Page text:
While we've been focused on trivialities like HHS and CMS appointments, declining U.S. dementia rates and electing an orange President, rabid squirrels are terrorizing long-term care communities nationwide.
Nope, I won't do it. I just won't. This is a column about long-term care and the important issues facing our profession. I absolutely refuse to get drawn into a heated discussion about the elephant in the room — not its tail or its Trump, I mean trunk. Gosh darn it, this is already impossible.
The many ways we angrily resist all perceived attacks on independence and image, even when it clearly comes at the expense of our own comfort and safety, has clearly been manifest in my bout with plantar fasciitis.
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In a new study highlighted by McKnight's, more than 60% of night shift workers reported "poor sleep quality, insomnia and impaired sleep-related activities of daily living." Reading those words, I had two reactions: 1) how troubling and sad, and 2) these are my people!
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Thanks to the inadvertent generosity of Starbucks, I didn't have to climb a mountain in my bare feet or learn to speak Tibetan to discover the secret of peace and happiness. It was delivered personally along with my morning coffee — and the message was steamy fresh and venti.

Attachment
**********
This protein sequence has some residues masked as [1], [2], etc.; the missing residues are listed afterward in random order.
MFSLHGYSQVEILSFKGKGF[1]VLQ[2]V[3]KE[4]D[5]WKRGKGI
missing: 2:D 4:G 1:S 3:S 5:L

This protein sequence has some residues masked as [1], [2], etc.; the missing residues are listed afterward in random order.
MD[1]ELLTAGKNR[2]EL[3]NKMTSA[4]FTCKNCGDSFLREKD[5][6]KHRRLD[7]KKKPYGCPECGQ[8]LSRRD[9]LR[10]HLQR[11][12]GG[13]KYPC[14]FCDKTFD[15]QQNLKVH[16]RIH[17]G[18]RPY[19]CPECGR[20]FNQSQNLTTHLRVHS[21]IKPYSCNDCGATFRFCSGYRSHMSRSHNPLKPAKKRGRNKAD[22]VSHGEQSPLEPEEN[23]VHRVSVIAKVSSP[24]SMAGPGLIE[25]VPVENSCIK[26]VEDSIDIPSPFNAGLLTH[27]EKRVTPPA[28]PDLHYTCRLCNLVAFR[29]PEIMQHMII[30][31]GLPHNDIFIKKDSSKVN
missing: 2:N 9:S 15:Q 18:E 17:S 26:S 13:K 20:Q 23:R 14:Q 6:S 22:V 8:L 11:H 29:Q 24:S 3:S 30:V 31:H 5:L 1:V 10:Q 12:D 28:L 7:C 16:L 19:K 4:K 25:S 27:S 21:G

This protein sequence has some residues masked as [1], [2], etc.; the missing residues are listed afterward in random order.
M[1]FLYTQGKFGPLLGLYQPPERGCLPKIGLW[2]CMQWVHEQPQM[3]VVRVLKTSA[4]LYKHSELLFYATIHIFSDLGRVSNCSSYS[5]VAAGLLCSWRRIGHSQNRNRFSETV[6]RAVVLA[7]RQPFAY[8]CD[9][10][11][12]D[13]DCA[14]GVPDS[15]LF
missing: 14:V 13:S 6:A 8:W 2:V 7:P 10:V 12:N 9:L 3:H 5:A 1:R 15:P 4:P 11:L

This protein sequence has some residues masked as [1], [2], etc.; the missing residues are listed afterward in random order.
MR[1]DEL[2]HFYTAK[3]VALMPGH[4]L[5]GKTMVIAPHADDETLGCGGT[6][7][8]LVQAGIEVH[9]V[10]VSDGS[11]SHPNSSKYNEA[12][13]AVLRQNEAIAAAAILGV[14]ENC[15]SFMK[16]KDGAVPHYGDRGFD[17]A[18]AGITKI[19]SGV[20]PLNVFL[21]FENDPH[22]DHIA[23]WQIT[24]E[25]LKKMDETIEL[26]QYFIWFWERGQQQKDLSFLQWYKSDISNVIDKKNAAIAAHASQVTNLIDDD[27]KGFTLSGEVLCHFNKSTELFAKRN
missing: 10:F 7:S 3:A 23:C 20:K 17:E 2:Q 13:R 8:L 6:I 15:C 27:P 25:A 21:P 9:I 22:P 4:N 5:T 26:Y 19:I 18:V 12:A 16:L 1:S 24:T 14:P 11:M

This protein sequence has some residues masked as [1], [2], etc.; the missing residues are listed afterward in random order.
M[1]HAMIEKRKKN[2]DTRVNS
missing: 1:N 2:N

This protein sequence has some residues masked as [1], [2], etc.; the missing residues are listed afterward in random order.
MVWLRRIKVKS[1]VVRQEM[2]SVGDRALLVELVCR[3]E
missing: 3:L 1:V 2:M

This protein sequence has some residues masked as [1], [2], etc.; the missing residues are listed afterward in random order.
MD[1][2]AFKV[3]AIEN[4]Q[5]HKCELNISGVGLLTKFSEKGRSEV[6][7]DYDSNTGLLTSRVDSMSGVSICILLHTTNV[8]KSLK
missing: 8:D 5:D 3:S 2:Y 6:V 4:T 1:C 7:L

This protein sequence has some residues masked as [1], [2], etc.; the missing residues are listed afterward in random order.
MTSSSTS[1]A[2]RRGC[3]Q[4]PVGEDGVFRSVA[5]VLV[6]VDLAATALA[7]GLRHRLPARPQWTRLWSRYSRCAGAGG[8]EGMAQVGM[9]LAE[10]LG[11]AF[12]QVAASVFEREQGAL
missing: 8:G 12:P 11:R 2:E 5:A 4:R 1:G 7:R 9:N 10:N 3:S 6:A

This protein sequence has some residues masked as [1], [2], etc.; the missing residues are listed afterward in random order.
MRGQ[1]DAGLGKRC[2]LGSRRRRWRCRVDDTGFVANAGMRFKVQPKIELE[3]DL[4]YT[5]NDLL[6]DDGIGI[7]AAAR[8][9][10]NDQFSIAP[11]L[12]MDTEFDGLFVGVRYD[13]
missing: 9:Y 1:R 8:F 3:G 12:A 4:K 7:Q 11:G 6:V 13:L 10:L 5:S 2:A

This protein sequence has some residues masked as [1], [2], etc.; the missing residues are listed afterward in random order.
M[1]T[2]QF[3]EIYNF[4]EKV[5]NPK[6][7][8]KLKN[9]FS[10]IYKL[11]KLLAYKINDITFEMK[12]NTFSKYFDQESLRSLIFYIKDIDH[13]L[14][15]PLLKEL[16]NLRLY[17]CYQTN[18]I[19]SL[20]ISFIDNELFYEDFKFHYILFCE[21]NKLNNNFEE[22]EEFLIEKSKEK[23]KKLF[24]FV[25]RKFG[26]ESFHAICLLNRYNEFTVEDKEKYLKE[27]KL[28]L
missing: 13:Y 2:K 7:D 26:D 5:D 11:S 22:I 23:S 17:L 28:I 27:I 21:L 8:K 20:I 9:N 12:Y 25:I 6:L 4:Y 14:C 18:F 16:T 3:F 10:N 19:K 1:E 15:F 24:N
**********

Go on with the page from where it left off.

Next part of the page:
Of all the forces in the universe, I fear irony the most. It's lethal, and is eventually going to find and destroy me.
This isn't just a story about the World War II veteran who got to fly again, inspiring though it most certainly was. I know, because I was there — holding a video camera, unsteadily at times, as the emotion of the experience threatened to undermine my professionalism.
So, now we learn that flossing is probably useless. It's not even recommended anymore. The government said so.
So anyway, speaking of aging, I got to spend Sunday evening with a delightful old guy named Steve — a spry, perfectly adorable gentleman with a Mike Pence hairdo who plays the banjo and seems to have a natural flair for humor. I think his last name might have been Martin. Perhaps you've heard of him.
After posing questions ever since the bitter childhood discovery that I would never be an astronaut or Bobby Orr, I finally got my answer this week. Why do I exist? To be the guy with jumper cables.
Things I Think
Things I Think is written by longtime industry columnist Gary Tetz, who resides in Portland, OR. Since his debut with SNALF.com at the end of a previous century, he has continued to amuse, inform and sometimes befuddle long-term care readers worldwide.